6 Fire Safety Tips for the Workplace

A fire extinguisher on a wall unused

Organisations are vulnerable to a plethora of threats that can impact their people and their performance, as well as the longevity of the business. From natural disasters to power outages and workplace fires, organisations must deal with the pressure of maintaining health and safety in the workplace. 

Unpredictable and life-threatening, a major fire in the workplace can be catastrophic for businesses. It threatens the safety of your employees and the public whilst destroying expensive equipment which could ruin your brand reputation.

Whilst organisations are generally good at following fire safety protocols, it is always good to know the precautions to prevent it. And in the event of one, we’ve written the following six top tips to keep your workplace safe and secure from a fire.

Fire Safety in the Workplace

1. Carry Out Thorough Fire Risk Assessments

In order to effectively safeguard your organisation from fire, everyone has to be fully aware of the hazards in your workspace and the risks that they pose. Fire risk assessments make you aware of obstacles in the way of vulnerable people’s safety and can help you create a plan in case of an emergency.

For businesses with more than five employees, risk assessments are a legal requirement but are also immensely important to sustain health and safety in the workplace. They must identify these issues: 

  • What could cause a fire to start?
  • Assess the level of risk posed and who could be affected 
  • How can the fire risks be mitigated? 
  • Implement control measures proportionate to the level of risk 

To ensure long-term fire safety in the workplace, it’s important to review and revise fire risk assessments regularly.

2. Provide Employees with Fire Safety Training

On top of a fire risk assessment, the only way to be truly sure your control measures will be effective is to train your employees in fire safety. In the event of a fire, they must know what to do – whether that’s raising the alarm or evacuating the building using appropriate walkways. 

Also, staff must know who their fire wardens are as they are responsible for leading workplace fire risk and prevention. Not only would staff be putting themselves at risk, but they would also be unnecessarily putting others at risk without the right awareness and preparation of fire safety procedures.

With the correct training and practical experience running fire drills, staff will be able to effectively implement health and safety in the workplace in the event of a fire.

3. Keep Your Workplace Clean and Tidy

Untidy workplaces are a hazard to health and safety in the workplace and many of these hazards are related to fire safety. If your workspace has a lot of clutter, the “fire load” of that space increases which might also spread through the entire building. Cluttered areas can also prevent people from taking swift action if it is an emergency and they need to evacuate. This is why stairs, corridors and fire exits have to be as clear as possible to allow a proper flow of movement.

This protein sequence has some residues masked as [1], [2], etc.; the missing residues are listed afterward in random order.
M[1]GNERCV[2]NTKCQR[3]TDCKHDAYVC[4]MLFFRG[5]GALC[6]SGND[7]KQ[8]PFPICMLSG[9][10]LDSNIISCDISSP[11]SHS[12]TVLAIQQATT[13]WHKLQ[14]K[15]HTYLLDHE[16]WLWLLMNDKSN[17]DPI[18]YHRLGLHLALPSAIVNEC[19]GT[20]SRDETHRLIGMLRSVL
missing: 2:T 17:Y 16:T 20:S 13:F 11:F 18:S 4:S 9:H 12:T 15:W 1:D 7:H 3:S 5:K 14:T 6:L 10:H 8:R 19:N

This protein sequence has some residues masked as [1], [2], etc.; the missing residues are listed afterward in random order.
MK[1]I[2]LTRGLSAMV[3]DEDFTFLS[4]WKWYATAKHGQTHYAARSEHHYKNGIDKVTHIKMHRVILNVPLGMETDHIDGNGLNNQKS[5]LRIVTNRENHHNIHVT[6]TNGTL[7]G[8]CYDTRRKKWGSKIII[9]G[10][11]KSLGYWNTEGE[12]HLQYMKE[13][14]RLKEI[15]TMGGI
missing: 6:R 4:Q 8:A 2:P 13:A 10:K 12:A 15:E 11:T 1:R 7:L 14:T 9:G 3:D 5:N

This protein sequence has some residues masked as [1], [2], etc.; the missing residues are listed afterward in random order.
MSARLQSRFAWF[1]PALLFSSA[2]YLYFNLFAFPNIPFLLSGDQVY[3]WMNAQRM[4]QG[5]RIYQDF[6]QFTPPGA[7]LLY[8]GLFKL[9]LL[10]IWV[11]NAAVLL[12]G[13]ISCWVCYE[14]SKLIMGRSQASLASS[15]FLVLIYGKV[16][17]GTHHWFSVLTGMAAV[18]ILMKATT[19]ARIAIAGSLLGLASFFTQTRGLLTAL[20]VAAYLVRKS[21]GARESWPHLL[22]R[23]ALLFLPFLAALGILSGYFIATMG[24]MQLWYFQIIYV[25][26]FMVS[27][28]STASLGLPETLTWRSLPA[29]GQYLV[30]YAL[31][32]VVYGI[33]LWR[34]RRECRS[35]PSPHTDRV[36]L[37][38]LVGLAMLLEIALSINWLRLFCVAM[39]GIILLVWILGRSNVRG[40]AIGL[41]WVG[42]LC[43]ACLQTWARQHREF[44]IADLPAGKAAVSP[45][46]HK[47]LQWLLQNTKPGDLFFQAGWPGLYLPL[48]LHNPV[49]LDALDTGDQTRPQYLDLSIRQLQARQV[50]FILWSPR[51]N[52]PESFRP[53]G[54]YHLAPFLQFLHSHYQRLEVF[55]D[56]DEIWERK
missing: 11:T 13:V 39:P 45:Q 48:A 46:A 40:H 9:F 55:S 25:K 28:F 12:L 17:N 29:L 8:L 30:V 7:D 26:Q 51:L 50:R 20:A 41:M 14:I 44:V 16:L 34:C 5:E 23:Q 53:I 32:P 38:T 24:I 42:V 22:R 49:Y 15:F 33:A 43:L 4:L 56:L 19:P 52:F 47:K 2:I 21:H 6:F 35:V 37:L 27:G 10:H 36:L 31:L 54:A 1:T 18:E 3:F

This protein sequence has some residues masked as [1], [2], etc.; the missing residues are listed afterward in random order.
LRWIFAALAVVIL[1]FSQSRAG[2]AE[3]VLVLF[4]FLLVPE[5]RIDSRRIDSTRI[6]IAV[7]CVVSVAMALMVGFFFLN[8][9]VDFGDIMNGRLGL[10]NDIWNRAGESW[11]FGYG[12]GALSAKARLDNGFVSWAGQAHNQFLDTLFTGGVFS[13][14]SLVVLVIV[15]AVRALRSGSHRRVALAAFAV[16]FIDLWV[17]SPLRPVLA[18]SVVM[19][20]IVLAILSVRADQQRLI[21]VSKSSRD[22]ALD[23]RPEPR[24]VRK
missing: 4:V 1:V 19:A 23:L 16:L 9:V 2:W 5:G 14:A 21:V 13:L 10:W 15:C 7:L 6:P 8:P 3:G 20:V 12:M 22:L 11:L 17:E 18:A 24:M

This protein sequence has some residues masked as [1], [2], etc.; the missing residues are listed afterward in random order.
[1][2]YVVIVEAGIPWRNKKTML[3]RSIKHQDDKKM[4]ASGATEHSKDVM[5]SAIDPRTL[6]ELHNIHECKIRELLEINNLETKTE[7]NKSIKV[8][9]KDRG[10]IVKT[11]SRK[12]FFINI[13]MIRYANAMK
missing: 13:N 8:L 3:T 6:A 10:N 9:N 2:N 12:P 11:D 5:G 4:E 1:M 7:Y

According to the Health and Safety Executive, appropriate control measures must be implemented regarding the storage of flammable liquids in storage areas and workrooms. In other words, flammable materials should be stored elsewhere if they aren’t being used in the workplace because it’s another hazard to people’s safety. They must be stored in fire-resistant containers or cabinets that can retain spills.

Exit sign on a wall

4. Remembering Electrical Safety

More often than not, businesses will be using some form of electrical equipment – and where there’s electrical equipment, there is always a risk of fire. Overloaded plug sockets, daisy-chaining and faulty wiring are all capable of overheating and creating fires that quickly spread.

To reduce the risk of electrical fires, it is important to repair or replace faulty electrical equipment as soon as possible. Making sure new or existing equipment is PAT tested before use is also essential in detecting the potential risks of fires caused by faulty equipment.

5. Designate Fire Wardens

Fire wardens are members of staff who are responsible for taking control and maintaining fire safety procedures to uphold health and safety in the workplace. In the event of a fire, they are in charge of coordinating evacuation procedures and checking that no one is left in the building. There should be at least one fire warden in your workplace.

Fire wardens will need to undergo fire warden training and after that they will know exactly how to maintain fire safety. In the event of a fire, they’ll know how to keep customers and employees safe.

6. Have The Correct Fire Safety Equipment

Having up-to-date, relevant fire safety equipment can reduce the risk of a fire occurring as well as being helpful in preventing further damage. If a fire does start in the workplace, the proper equipment can alert employees and the public, and hopefully extinguish the fire before it grows out of control. 

From fire exit signs and lighting to escape ladders and smoke alarms – these are just as important as fire prevention systems like fire extinguishers and sprinklers to maintain health and safety in the workplace.

Get Started Today

Do you need help keeping your workplace safe from fires? Contact us or check out our fire alarm servicing and fire extinguish servicing to see if your equipment is up-to-date. We also offer fire risk assessments to identify the potential risks and hazards. Reach out and we’ll get in touch! 

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